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Kevin Avery: Everything Is an Afterthought: The Life & Writings of Paul Nelson

As a young music buff in Minnesota, he introduced rising folk singer Bobby Zimmerman (eventually Bob Dylan) to the music of Woody Guthrie. As a writer for The Village Voice, he championed a little-known rock & roller named Bruce Springsteen. As part of the New Journalism movement of the 1960s and 1970s, he shaped the future of pop-culture criticism. But chances are you’ve never heard of Paul Nelson before.

Utah native Kevin Avery follows Nelson from his childhood in a strict religious household in small-town Minnesota through his early experiments with the idea of “alternative press” that didn’t even yet have that name. Avery crafts a biography of a largely self-taught thinker who immersed himself in his passions, whether that meant classic film, the detective fiction of Ross Macdonald or folk music. The author allows his subject to develop primarily through oral history, as his friends and contemporaries recall a quirky iconoclast who disappeared into obscurity and a lonely death in 2006.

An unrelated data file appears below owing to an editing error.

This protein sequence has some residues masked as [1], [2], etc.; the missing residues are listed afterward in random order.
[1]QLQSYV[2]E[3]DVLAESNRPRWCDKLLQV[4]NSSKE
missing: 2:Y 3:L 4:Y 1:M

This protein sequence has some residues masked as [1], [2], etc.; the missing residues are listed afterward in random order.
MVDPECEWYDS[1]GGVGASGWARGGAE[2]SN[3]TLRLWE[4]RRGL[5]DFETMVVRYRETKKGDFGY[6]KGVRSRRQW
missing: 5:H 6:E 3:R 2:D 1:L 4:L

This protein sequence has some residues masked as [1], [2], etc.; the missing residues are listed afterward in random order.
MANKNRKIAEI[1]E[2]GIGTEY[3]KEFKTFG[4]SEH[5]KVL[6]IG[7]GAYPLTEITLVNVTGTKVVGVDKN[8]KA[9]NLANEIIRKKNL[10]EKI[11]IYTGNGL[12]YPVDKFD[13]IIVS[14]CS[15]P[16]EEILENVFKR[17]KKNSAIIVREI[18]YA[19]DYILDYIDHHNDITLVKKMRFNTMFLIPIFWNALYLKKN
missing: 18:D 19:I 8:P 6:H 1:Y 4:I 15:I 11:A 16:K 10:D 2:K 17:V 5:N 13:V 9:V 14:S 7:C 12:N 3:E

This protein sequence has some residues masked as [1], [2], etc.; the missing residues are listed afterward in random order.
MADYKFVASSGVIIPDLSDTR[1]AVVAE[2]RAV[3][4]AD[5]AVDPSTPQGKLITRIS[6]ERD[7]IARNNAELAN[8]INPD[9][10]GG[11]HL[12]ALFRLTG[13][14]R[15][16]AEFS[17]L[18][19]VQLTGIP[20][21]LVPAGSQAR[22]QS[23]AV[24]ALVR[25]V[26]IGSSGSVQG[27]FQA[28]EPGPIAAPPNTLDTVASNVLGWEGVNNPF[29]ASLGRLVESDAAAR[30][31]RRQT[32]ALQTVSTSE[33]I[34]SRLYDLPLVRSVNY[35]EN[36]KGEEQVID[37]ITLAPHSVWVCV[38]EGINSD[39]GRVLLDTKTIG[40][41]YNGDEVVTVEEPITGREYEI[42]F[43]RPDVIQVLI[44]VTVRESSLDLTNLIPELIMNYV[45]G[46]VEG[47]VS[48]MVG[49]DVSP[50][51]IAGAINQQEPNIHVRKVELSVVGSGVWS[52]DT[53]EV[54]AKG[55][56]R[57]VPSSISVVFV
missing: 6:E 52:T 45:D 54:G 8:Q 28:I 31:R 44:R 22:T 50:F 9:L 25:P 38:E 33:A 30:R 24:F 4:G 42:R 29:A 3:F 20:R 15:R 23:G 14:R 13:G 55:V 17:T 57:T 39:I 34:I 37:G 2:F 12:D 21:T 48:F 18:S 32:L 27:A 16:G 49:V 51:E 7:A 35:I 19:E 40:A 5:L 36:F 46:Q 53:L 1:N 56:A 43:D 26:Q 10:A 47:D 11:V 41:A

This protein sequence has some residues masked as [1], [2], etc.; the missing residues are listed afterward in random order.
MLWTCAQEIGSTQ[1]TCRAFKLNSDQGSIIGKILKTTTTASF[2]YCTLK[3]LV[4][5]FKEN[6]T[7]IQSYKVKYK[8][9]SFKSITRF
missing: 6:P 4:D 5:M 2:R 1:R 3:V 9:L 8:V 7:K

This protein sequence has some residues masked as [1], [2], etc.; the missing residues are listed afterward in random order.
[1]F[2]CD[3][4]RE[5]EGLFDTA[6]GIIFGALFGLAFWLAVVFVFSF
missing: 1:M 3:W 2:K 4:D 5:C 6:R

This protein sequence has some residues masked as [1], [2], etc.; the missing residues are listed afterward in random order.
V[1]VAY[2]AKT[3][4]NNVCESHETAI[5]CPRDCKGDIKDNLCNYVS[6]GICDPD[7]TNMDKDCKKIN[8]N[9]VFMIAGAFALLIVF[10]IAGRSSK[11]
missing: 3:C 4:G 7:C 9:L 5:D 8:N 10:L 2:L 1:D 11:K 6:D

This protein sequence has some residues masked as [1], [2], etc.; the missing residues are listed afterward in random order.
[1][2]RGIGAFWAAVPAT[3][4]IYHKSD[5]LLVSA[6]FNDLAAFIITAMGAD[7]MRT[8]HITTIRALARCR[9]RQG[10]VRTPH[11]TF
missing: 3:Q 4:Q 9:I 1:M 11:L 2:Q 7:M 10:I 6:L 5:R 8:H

But the book is most compelling simply by bringing Nelson’s own distinctive writing voice to a new generation, a voice that burned with intelligence, unabashed pimping of the work he loved and a commitment to understanding what artists were trying to accomplish. His sensibility may be best captured in the closing lines of an essay on glam-rock pioneers the New York Dolls: “[They] are still my favorite rock & roll band, although I will understand if you do not like them. I will understand, but deep down, I will not want to know you.” (Scott Renshaw)


Kevin Avery: Everything Is an Afterthought: The Life & Writings of Paul Nelson @ The King’s English Bookshop, 1511 S. 1500 East, 801-484-9100, April 13, 7 p.m., free. KingsEnglish.com


Date: Apr 13, 2012
Time: 7 pm
Phone: 801-484-9100
Address: 1511 S. 1500 East, Salt Lake City, 84105
Where: King's English
 
 
 
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